Masdar’s clean energy capacity jumped 40% in 2021 with renewables portfolio expansion

Electricity generation capacity reached 15 gigawatts last year amid green transition efforts by governments

Turbines are seen at the Tafila wind farm in southern Jordan in a renewable energy project where Masdar operates the 117 WM Tafila Wind farm in Jordan. (Salah Malkawi for The National) *** Local Caption ***  SM002_Wind.jpg
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Masdar reported a 40 per cent jump in its clean energy capacity in 2021 as the Abu Dhabi-based company continues to expand its renewables portfolio globally amid efforts by governments to lower emissions.

The company's total electricity generation capacity, which also includes projects under construction, rose to more than 15 gigawatts last year, Masdar said on Monday.

Masdar’s operating clean energy portfolio also displaced almost 7.5 million tonnes of carbon dioxide in 2021, a 38 per cent rise compared to the previous year.

“In the year that the UAE unveiled its pioneering Net Zero by 2050 Strategic Initiative and was given the honour of hosting the Cop28 climate conference … we were able to continue our positive impact and help bring the UAE closer to its net-zero carbon objectives," said Mohamed Al Ramahi, chief executive of Masdar.

The UAE, Opec's third-largest oil producer, plans to invest Dh600 billion ($163bn) by 2050 in renewable and clean energy capacity and achieve net-zero emissions in the next three decades. The UAE will also host the 28th UN global climate talks in 2023.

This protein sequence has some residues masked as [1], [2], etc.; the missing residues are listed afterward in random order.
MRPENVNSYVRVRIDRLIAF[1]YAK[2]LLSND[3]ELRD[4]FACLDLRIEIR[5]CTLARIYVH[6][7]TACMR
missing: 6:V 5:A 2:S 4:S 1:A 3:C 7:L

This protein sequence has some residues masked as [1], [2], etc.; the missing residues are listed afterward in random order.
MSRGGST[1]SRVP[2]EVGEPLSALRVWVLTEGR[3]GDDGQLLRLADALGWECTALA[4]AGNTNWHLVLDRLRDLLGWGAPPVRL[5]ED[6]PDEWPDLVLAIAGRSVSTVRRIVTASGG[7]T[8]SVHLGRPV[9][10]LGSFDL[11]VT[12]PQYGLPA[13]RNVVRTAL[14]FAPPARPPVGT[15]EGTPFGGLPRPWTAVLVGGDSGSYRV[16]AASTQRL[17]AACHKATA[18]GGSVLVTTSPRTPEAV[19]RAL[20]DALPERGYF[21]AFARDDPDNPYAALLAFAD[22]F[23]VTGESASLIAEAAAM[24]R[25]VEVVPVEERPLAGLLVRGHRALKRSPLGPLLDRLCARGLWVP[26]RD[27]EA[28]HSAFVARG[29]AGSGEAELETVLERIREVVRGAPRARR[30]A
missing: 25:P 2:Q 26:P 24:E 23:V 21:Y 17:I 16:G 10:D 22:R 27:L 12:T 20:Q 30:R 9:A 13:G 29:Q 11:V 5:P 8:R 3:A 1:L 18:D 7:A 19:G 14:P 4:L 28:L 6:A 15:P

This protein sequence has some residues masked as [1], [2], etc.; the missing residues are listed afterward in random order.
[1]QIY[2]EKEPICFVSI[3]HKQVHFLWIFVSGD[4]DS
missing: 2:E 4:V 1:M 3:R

In 2021, Masdar entered new markets including Azerbaijan, Armenia, Georgia, Greece, Iraq and Poland, extending its renewable energy investments to more than 40 countries with a combined value of more than $20bn.

Suhail Al Mazrouei, Minister of Energy and Infrastructure, celebrates breaking new ground after the UAE agreed on new projects with Azerbaijan.

Three of the UAE’s energy giants, Adnoc, Taqa and Mubadala, will also team up with Masdar to form a clean energy powerhouse with a total renewable energy capacity of more than 23 gigawatts with the expectation of exceeding 100 gigawatts. However, Masdar did not say by when they aim to hit that target.

“Masdar and our sustainability mission will scale even greater heights going forward,” Mr Al Ramahi said. “With our new shareholders and structure in place, we are looking to significantly grow our global clean energy capacity.”

Last week, Masdar broke ground at the site of a $200 million solar power plant that will be built in Azerbaijan's capital and signed preliminary agreements for more deals in the country.

The 230-megawatt Garadagh plant in Baku is the country’s first foreign investment independent solar power project. It is expected to start commercial operations in 2023.

The company also signed an agreement with the government of Armenia to develop a 200MW solar photovoltaic plant, which will be the West Asian nation's largest utility-scale solar facility.

The Ayg-1 project will be developed on a design, finance, build, own and operate basis and will be 85 per cent owned by Masdar, with the state-owned Armenian National Interests Fund holding 15 per cent, Masdar said last year.

Masdar also signed an agreement with Iraq’s Ministry of Electricity and National Investment Commission to implement the first phase of solar projects that will boost the country's goal of generating 20-25 per cent of its energy from renewables, equivalent to 10-12 gigawatts by 2030.

The company is also involved in the development of the world's largest solar plant at Al Dhafra in Abu Dhabi. The 2-gigawatt plant is expected to be fully operational this year.

Updated: March 21, 2022, 2:19 PM
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